Updated Wednesday, April 29, 2009 at 4:56 p.m. EST
Not long after reports surfaced that foreign spies have penetrated the U.S. power grid,
lawmakers are planning to introduce a bill Thursday aimed at creating standards to protect the nation's critical electric infrastructure.The Critical Electric Infrastructure Protection Act
is scheduled to be introduced by Sen. Joseph Lieberman, I-Conn., chairman of the U.S. Senate Committee on Homeland Security and Governmental Affairs, and Rep. Bennie Thompson, D-Miss., chairman of the U.S. House Committee on Homeland Security.
Thompson said failing to protect the electric grid could have a “potentially devastating impact,” according to a statement
from his office on Wednesday.
The bill is said to give the Federal Energy Regulatory Commission (FERC) authority to issue emergency rules or orders if a cyberthreat is perceived as imminent. FERC is the U.S. agency responsible for overseeing electric rates and natural gas pricing. The rules would be issued in the event of a national security threat, as deemed by the secretary of Homeland Security in conjunction with other national security agencies.
Joe McClelland, FERC's director of the office of electric reliability told SCMagazineUS.com Wednesday that giving FERC this additional authority will be a time saver when dealing with urgent threats.
As an example, FERC would be able to issue immediate, direct, confidential orders to change passwords at critical facilities, if needed, McClelland said.
In addition, the bill could require FERC to assess and establish interim standards to protect the critical electric infrastructure from known cyberthreats. Also, the bill is said to require the federal Department of Homeland Security to conduct an investigation as to whether federally-owned critical electric infrastructure has been compromised.
“We must ensure that the proper protections, resources and regulatory authorities are in place to address any threat aimed at our power system,” Thompson said. “This legislation addresses these critical issues by providing a common sense approach to ensure continued security of the nation's electric infrastructure.”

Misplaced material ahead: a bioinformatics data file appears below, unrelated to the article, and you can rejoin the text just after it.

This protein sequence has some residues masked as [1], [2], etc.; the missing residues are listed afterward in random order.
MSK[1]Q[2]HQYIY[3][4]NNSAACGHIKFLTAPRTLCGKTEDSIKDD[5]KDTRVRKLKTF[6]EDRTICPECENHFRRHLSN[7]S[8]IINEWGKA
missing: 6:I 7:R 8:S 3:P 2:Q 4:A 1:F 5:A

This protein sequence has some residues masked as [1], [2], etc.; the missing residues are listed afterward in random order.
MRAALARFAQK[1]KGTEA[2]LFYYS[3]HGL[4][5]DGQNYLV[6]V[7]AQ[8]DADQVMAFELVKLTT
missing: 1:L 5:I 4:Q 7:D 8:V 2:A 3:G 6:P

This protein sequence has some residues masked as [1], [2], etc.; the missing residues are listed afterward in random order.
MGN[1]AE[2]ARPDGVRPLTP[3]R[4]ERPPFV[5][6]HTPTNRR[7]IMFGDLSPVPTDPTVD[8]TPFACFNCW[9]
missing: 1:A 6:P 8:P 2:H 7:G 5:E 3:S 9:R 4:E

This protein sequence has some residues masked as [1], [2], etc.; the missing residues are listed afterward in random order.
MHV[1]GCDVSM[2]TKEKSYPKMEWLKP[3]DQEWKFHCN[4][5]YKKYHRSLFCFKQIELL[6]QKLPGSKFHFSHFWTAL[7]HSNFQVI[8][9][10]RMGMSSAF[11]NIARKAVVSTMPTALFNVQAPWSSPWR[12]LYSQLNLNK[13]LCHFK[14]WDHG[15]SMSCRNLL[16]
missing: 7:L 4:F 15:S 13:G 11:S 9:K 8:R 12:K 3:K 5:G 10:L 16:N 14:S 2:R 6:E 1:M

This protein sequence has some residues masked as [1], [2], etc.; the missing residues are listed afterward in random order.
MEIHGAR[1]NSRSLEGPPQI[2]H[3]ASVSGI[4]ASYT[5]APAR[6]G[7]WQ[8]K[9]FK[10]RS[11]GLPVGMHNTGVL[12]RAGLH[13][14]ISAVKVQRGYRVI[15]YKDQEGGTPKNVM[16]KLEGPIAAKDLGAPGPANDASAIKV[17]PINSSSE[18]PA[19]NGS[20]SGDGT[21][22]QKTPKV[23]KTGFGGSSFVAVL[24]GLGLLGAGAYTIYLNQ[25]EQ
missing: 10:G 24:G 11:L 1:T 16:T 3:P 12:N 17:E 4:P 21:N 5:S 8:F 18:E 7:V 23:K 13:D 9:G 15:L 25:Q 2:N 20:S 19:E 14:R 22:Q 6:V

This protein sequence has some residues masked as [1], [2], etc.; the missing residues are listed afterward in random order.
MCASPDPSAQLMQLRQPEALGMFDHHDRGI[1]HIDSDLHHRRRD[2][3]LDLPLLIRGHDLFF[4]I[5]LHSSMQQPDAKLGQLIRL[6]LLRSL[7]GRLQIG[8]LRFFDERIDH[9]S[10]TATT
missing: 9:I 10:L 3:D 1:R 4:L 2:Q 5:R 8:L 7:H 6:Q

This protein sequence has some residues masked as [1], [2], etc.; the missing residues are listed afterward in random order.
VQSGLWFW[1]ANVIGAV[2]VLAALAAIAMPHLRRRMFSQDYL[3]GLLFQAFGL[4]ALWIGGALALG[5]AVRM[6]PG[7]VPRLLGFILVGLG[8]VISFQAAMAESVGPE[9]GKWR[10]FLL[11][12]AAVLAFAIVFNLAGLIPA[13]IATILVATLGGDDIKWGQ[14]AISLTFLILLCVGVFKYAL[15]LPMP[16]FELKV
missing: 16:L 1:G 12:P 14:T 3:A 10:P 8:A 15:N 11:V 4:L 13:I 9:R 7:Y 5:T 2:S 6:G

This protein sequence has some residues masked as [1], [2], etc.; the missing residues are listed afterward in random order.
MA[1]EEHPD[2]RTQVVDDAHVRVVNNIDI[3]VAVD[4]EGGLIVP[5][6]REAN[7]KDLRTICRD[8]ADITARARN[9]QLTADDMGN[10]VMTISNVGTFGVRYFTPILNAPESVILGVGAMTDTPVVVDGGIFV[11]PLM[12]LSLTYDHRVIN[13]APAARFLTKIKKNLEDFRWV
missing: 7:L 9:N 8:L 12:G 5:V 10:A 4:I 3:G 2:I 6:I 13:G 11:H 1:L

In early April, The Wall Street Journal
reported that intruders, believed to be from China and Russia, hacked into the power grid over the course of several years so they could learn more about how the critical infrastructure works.
In addition to the planned legislation to secure the nation's critical electric infrastructure, another bill aimed at improving government cybersecurity was introduced Tuesday in the Senate.
The U.S. Information and Communications Act of 2009 (ICE)
was introduced by Sen. Tom Carper, D-Del., to amend the Federal Information Security Management Act of 2002 (FISMA)
, which is said to waste agency resources on paperwork activities, according to the new bill.
The purpose of ICE
is to unify policies for securing government systems and to establish standards for government-purchased security products and services, according to the bill. It also is meant to improve coordination among agencies when responding to cyberattacks and address the problem of agencies not knowing specifically what information they have or who has access to it.